thumbnail Fig. 2

Image sequence of an ice sphere containing 5% formic acid colliding with a pure ice target (indicated) at 90° to the direction of travel at a velocity of 0.08 ms-1. The images were captured using beam splitter optics with the view on the left separated from the view shown on the right by 48.8°. The images are taken 4/107 s apart.

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The particles used in this experiment were ice spheres of 1.5 cm diameter. Some were composed of pure, distilled water, and others were composed of a 5% solution of methanol or formic acid in distilled water. The particles were produced using spherical moulds and a standard kitchen freezer. Making ice particles in this way produces crystalline hexagonal ice with a rough, anisotropic surface (Heißelmann et al. 2010). The particles were removed from the freezer and placed directly into a container of liquid nitrogen situated within the chamber. Once the particles had reached 77 K, they were individually loaded into the pre-cooled sample reservoir. Surface frosting was minimised by pre-cooling the particle reservoir to ~77 K prior to loading and evacuating the chamber to a base pressure of around 10-5 mbar immediately after loading while the ice particles were still outgassing N2, thereby preventing frost from forming on the particle surfaces. The target was composed of pure crystalline water ice and was placed in the centre of the chamber immediately prior to evacuation. The target was placed in a different orientation with respect to the chamber for each flight, giving access to different normalised impact parameters. The normalised impact parameter is related to the angle of the target to the direction of travel (θ) by the following equation: (2)On the first flight of this campaign, the target surface was at 90° to the direction of travel of the particles, giving b/R = 0 – completely head-on collisions. The second flight had the target surface at 60° to the direction of travel, giving b/R = 0.5. The third flight had the target mounted at 30° to the direction of travel, giving . Technical problems prevented collection of data in this configuration and so particle-particle collisions were performed instead. It was therefore necessary to open the chamber during the flight to remove the target. The particles remained within the sample reservoir and hence their exposure to the atmosphere of the plane was minimal. It is unlikely that significant frost formation could occur on the particle surfaces under these conditions and comparison with previous particle-particle collisions conducted under similar conditions (but without the opening of the chamber) shows that this assumption is correct (see Sect. 4.1 for a comparison of our data with that of Heißelmann et al. 2010). Figure 2 shows an example collision of an ice sphere containing 5% formic acid with the ice target surface at 90° to the direction of travel.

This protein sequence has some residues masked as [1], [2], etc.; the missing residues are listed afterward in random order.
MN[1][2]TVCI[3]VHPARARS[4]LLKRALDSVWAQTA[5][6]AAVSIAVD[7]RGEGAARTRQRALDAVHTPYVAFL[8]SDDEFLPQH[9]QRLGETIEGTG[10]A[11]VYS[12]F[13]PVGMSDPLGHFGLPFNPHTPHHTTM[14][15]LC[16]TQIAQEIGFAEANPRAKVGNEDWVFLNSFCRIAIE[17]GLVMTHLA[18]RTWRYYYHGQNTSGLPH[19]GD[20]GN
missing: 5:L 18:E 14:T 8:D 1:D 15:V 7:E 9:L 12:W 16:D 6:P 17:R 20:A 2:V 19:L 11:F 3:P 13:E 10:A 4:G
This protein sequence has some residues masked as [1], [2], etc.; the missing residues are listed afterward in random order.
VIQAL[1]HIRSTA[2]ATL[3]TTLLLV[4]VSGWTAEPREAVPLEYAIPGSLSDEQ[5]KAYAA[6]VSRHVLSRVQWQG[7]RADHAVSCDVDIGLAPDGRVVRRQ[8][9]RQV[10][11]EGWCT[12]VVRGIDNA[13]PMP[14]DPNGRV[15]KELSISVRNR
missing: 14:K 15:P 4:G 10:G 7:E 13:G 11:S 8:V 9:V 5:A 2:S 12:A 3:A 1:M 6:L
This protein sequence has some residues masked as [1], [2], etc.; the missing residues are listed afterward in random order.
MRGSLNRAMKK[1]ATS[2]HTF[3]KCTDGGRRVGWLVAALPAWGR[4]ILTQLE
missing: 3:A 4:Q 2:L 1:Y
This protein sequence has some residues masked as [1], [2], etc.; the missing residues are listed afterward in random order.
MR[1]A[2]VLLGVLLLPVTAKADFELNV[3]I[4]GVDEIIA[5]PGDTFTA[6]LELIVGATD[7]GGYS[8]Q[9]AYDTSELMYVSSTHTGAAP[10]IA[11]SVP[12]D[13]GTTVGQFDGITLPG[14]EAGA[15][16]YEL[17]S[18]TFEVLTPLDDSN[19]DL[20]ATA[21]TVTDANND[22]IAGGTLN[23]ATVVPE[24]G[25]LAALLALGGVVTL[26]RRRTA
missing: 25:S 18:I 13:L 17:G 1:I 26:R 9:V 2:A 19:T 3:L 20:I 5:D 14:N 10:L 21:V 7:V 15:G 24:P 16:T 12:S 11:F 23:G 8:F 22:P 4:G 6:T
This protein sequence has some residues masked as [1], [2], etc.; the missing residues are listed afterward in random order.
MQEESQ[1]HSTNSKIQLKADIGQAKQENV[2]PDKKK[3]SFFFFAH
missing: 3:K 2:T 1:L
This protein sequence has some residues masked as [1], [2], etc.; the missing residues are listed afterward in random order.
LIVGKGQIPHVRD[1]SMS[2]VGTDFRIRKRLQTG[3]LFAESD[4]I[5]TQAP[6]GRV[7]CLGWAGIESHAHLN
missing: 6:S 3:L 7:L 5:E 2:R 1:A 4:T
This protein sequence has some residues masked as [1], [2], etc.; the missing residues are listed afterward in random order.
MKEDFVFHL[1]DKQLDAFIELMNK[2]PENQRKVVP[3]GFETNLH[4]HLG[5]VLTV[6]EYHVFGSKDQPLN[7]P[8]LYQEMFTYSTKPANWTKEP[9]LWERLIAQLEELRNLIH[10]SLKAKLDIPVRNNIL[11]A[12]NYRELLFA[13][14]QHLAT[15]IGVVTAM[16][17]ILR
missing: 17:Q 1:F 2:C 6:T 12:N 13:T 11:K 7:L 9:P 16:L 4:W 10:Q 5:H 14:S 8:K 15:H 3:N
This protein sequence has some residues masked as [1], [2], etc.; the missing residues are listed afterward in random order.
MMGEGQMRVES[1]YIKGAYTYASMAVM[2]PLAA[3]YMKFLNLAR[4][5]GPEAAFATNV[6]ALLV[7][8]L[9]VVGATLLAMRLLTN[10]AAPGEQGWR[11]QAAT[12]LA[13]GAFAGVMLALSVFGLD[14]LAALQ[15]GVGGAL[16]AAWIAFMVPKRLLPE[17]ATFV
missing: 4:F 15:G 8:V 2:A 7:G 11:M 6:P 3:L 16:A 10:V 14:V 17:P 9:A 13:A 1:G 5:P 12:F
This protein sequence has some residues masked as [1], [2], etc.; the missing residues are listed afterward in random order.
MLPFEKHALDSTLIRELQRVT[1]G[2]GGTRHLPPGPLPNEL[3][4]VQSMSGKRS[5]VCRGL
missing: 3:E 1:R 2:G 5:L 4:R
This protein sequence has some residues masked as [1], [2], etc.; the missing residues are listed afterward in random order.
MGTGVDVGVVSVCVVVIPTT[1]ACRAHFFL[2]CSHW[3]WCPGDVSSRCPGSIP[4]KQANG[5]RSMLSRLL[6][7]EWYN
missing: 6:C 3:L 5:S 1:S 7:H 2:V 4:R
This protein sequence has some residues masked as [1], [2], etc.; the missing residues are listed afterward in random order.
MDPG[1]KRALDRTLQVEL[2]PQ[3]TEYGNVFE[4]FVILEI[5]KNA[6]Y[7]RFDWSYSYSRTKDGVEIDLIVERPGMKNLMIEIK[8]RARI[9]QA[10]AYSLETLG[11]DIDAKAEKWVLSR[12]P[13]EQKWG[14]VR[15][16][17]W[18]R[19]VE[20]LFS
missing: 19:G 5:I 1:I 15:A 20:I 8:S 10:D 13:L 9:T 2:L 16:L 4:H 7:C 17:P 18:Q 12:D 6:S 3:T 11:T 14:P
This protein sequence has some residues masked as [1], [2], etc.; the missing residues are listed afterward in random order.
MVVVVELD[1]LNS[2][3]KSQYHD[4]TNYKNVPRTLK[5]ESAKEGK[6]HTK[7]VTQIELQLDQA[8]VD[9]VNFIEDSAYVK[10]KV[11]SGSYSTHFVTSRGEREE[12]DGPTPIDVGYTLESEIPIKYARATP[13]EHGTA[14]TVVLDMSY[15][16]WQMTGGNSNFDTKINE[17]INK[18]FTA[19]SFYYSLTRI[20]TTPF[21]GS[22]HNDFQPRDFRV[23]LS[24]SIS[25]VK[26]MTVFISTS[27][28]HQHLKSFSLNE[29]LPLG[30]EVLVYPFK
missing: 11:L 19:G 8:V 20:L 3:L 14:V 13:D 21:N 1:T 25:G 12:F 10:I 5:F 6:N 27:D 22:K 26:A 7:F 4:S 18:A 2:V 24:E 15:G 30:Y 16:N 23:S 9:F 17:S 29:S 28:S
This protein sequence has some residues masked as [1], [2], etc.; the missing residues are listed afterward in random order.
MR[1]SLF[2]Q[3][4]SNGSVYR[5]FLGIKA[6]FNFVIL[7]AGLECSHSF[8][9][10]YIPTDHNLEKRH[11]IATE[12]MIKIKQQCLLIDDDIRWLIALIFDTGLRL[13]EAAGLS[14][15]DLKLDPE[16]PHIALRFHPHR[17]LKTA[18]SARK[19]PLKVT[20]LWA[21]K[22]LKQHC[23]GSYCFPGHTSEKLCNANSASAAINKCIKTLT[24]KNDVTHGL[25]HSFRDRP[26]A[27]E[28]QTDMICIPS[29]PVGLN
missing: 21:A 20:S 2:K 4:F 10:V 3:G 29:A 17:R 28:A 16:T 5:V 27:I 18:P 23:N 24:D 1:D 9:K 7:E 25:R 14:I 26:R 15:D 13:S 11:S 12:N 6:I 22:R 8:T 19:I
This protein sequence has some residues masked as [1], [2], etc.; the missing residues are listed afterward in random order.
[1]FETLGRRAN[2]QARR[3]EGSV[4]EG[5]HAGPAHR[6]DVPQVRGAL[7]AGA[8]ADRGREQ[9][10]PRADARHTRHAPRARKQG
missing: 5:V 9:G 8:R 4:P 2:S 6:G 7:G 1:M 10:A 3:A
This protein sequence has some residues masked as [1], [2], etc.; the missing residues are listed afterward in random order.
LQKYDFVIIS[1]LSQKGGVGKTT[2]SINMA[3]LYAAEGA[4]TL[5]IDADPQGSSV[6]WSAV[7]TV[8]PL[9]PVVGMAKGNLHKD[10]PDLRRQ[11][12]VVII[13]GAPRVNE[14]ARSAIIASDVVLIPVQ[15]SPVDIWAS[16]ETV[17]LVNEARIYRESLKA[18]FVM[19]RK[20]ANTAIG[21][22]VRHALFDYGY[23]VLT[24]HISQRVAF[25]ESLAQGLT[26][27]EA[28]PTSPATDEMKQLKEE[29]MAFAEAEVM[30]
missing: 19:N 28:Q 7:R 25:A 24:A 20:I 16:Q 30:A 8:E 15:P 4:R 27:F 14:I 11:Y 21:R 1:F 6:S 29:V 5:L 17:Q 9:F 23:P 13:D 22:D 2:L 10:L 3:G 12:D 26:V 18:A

Table 1 shows a break down of all the collisions successfully performed during this campaign. The numbers of collisions suitable for analysis and unsuitable for analysis are given. Residual acceleration of the plane (when the quality of microgravity is poor and the camera moves horizontally with respect to the particles as a result) was a particular problem on the second day of the campaign (target surface at 60°) and hence only 8 collisions suitable for analysis were obtained. Poor quality hampered image analysis efforts in a few cases and there was one case of fragmentation. This is thought to be related to the way in which the ice spheres are formed rather than a real collisional outcome. Table 2 shows a break down of the collisions suitable for analysis, the results of which are presented in Sect. 4.1.

Table 1

A break down of the collisional outcomes observed in this study.

Table 2

A break down of analysed collisions in terms of chemical composition.

3. Analysis methodology

The data analysis was performed as follows. The particles were manually tracked frame by frame in both views of the collision; the co-ordinates from the two views were combined using a transformation algorithm to give orthogonal (x, y, z) co-ordinates. Linear fits in each dimension yielded particle trajectories from which velocities before and after the collision and hence coefficients of restitution were calculated. The velocities were resolved into components normal and tangential to the colliding surfaces to give normal and tangential coefficients of restitution. For the particle-particle collisions, normalised impact parameters (b/R) were also calculated from particle trajectories. Where errors are shown, they were calculated using standard methods for the propagation of errors.

thumbnail Fig. 3

Coefficient of restitution as a function of impact velocity for collisions of 1.5 cm (diameter) ice spheres with a target surface at 90° to the direction of travel (b/R = 0, shown by crosses), a target surface at 60° to the direction of travel (b/R = 0.5, shown by squares) and no target (both this data, shown by circles, and data previously reported by Heißelmann et al. 2010 shown by stars). The chemical composition of the spheres are indicated with colours (black for water, red for methanol, blue for formic acid and grey for the previous data). The rectangles (black for pure water, red for 5% methanol in water and blue for 5% formic acid in water) show the data encompassed by one standard deviation of the mean.

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4. Results and discussion

4.1. Coefficient of restitution